Baltimore announces pilot program to divert certain 911 calls from police to mental health experts
BALTIMORE, MD (WEAA) — On Friday, Baltimore Mayor Brandon Scott announced a pilot program that would divert some 911 calls to mental health professionals and away from police.
"This 911 Diversion Pilot program is an innovative step in the right direction”, Mayor Scott announced.
The program, run by Behavioral Health System Baltimore and Baltimore Crisis Response Inc., aims to get the appropriate responses and resources for callers whenever they dial 911.
“Approximately 13,000 calls come into our 9-1-1 system each year for people in crisis. Baltimore is home to world-class medical institutions, and we have an opportunity to deliver premier clinical care and supportive services to residents experiencing behavioral health and substance use crises,” said Mayor Brandon M. Scott. “The citywide pilot my administration will launch this summer will allow our police officers to spend more time focusing on violence. I look forward to deepening this work and growing our public health diversion options over time, in partnership with community-based organizations.”
Mayor Scott says the program isn’t about defunding police but rather acknowledging that police and fire departments need help responding to calls they aren’t adequately trained for.
“The Baltimore police department is not comprised of substance abuse, mental health or trauma counselors and neither is our fire department”, Scott said.
U.S. Senator Chris Van Hollen joined the Mayor for the announcement.
“To improve public safety, we must ensure those experiencing behavioral health and substance use crisis situations get the help they need. Not every emergency call requires a police response. Mayor Scott’s new pilot program will ensure Baltimore residents are connected with the appropriate resources in emergency and non-emergency situations — and will allow our police to focus their efforts where they’re actually needed,” said U.S. Senator Chris Van Hollen. “I’m proud to partner with the Mayor on this front, as I work in Congress to increase funding for state and local governments across the country to create programs just like this, and I look forward to reintroducing my legislation with Representative Karen Bass on this issue soon. I’m glad to see Baltimore leading the way as an example for cities around the nation.”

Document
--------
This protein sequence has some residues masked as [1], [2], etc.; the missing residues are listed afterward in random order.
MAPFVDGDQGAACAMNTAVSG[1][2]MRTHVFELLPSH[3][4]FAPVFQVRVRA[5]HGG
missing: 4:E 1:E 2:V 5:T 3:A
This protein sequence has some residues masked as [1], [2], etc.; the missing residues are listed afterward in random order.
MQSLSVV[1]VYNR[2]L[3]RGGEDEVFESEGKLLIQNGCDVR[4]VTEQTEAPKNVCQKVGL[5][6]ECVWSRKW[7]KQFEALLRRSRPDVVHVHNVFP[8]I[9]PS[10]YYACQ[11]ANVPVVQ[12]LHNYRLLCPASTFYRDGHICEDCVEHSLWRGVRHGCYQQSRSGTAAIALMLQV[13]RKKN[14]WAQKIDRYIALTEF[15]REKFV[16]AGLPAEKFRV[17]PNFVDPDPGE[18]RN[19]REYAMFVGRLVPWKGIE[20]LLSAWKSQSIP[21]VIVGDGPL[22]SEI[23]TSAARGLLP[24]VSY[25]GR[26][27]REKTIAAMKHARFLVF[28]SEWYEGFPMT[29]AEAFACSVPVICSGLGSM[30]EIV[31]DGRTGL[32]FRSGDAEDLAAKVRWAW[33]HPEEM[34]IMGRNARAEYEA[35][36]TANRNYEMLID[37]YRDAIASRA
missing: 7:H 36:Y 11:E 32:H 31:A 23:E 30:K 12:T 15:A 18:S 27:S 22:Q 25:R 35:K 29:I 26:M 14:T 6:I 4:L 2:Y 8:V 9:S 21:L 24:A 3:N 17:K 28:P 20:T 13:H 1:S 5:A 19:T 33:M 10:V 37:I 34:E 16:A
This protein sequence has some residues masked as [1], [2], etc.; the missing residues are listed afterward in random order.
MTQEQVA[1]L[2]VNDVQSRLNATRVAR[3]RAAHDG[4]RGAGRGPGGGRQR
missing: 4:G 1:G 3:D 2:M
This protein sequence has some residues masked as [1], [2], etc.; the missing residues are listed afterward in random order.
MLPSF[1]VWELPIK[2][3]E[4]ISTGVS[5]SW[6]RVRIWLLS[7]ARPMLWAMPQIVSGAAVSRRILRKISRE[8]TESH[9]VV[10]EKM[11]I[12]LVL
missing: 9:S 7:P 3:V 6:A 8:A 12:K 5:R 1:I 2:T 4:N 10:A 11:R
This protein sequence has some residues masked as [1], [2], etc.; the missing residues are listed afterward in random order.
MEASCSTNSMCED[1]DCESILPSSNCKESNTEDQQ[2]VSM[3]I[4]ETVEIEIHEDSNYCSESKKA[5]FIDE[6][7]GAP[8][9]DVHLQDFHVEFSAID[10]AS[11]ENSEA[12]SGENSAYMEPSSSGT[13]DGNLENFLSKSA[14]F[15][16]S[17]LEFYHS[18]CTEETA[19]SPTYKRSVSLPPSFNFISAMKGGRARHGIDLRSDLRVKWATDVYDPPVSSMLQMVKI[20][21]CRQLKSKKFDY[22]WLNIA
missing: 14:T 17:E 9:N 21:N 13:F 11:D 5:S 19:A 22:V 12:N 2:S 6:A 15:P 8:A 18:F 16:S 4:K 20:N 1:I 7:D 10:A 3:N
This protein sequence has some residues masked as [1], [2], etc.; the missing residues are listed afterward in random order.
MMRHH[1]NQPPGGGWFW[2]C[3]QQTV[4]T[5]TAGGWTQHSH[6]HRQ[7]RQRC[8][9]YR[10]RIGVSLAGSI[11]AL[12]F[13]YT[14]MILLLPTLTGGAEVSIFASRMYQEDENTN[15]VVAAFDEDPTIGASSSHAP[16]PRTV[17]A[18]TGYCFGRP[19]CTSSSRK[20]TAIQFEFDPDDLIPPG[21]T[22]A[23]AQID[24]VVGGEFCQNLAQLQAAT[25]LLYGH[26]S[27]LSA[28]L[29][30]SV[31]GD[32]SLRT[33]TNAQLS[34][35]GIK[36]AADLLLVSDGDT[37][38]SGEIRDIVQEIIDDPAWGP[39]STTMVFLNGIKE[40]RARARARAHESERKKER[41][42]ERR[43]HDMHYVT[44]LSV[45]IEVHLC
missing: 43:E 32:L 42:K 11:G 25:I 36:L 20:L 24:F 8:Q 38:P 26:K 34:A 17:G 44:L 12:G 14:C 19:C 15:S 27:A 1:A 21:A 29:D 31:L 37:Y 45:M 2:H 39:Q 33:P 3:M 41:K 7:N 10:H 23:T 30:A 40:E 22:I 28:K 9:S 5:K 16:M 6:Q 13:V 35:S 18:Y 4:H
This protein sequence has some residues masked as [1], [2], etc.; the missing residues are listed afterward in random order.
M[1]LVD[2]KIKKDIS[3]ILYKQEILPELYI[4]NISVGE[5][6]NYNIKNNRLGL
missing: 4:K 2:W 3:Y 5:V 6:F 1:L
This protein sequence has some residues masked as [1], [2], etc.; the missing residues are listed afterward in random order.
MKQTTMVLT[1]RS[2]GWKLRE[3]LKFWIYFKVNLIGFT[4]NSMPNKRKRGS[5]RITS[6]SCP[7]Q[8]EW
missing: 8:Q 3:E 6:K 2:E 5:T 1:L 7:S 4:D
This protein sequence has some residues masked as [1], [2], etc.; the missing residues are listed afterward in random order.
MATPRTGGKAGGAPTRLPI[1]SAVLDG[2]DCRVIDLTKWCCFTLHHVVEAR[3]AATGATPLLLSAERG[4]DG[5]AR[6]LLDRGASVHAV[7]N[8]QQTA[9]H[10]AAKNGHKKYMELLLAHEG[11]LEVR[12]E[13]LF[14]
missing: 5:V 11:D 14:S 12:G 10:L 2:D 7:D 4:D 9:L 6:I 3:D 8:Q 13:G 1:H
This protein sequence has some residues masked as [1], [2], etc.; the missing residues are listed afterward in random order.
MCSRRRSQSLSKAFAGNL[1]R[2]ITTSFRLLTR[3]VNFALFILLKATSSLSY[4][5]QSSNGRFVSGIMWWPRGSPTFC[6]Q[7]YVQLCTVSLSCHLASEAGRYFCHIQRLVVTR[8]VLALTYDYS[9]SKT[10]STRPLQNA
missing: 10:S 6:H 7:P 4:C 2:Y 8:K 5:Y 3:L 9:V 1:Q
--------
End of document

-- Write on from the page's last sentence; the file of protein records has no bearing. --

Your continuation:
Senator Van Hollen also said, “Too often, what we find is that police responses to nonviolent situations and encounters have resulted in unnecessary escalations and unjust deaths".
The program is set to start in June 2021.
Residents will be able to access the program by simply calling 911. Eligible calls will be connected to a trained mental health clinician at the Here2Help line, rather than BPD or EMS. Residents can access the free, confidential Here2Help line 24-hours a day at 410-433-5175. pic.twitter.com/2S0z1UEfbN— Brandon M. Scott (@MayorBMScott) May 7, 2021